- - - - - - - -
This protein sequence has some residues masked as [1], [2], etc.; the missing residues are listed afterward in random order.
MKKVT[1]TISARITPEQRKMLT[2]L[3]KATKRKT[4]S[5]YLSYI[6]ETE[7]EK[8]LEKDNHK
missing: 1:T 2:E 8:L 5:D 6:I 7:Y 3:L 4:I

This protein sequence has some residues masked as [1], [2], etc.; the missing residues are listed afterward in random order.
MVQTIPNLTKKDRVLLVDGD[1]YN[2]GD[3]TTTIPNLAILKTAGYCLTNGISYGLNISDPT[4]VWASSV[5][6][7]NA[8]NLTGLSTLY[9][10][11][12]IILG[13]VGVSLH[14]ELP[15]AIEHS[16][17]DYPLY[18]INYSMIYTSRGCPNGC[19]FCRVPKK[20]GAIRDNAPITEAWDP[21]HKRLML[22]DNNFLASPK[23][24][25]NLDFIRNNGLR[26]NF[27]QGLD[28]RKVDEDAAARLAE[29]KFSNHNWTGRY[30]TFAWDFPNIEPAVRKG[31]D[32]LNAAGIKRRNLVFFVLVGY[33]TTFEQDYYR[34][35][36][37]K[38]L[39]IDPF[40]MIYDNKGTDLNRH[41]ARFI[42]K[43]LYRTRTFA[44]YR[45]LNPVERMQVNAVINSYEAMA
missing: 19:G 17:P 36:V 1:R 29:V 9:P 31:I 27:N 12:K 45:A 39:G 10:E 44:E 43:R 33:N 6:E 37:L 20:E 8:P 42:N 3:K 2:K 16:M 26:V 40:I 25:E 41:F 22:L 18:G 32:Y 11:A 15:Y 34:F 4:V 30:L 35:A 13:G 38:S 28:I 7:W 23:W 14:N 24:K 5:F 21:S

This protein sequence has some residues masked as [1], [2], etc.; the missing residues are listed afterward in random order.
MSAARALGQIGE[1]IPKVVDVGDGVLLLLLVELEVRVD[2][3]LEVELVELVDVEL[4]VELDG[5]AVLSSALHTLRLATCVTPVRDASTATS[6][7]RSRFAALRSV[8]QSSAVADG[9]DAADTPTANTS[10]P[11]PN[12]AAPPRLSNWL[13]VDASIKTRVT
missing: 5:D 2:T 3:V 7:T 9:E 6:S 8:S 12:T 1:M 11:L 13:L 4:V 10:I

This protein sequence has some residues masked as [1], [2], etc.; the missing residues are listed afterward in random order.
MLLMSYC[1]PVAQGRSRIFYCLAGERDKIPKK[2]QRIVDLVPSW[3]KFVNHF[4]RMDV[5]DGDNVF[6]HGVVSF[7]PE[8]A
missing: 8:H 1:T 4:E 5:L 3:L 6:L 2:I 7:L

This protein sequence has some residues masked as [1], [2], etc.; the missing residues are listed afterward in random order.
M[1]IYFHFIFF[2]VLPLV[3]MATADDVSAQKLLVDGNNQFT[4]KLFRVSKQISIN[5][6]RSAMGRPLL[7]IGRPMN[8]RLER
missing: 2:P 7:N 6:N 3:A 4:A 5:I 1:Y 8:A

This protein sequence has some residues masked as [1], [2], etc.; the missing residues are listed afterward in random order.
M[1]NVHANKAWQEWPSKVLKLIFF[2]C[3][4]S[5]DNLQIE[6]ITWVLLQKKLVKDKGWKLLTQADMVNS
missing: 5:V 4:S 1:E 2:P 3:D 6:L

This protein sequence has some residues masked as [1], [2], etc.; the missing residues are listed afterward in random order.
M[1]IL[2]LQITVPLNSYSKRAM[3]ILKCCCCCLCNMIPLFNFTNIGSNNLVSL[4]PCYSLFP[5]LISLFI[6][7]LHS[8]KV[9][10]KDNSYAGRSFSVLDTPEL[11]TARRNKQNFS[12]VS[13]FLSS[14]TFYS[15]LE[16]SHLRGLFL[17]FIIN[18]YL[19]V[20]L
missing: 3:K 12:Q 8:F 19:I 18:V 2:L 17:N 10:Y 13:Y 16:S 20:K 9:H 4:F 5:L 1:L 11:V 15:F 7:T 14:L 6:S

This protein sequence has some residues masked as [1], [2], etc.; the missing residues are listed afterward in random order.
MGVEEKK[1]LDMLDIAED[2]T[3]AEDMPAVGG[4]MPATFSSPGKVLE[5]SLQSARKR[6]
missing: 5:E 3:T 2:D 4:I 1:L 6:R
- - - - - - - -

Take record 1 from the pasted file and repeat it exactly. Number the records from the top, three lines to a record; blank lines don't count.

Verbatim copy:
This protein sequence has some residues masked as [1], [2], etc.; the missing residues are listed afterward in random order.
MKKVT[1]TISARITPEQRKMLT[2]L[3]KATKRKT[4]S[5]YLSYI[6]ETE[7]EK[8]LEKDNHK
missing: 1:T 2:E 8:L 5:D 6:I 7:Y 3:L 4:I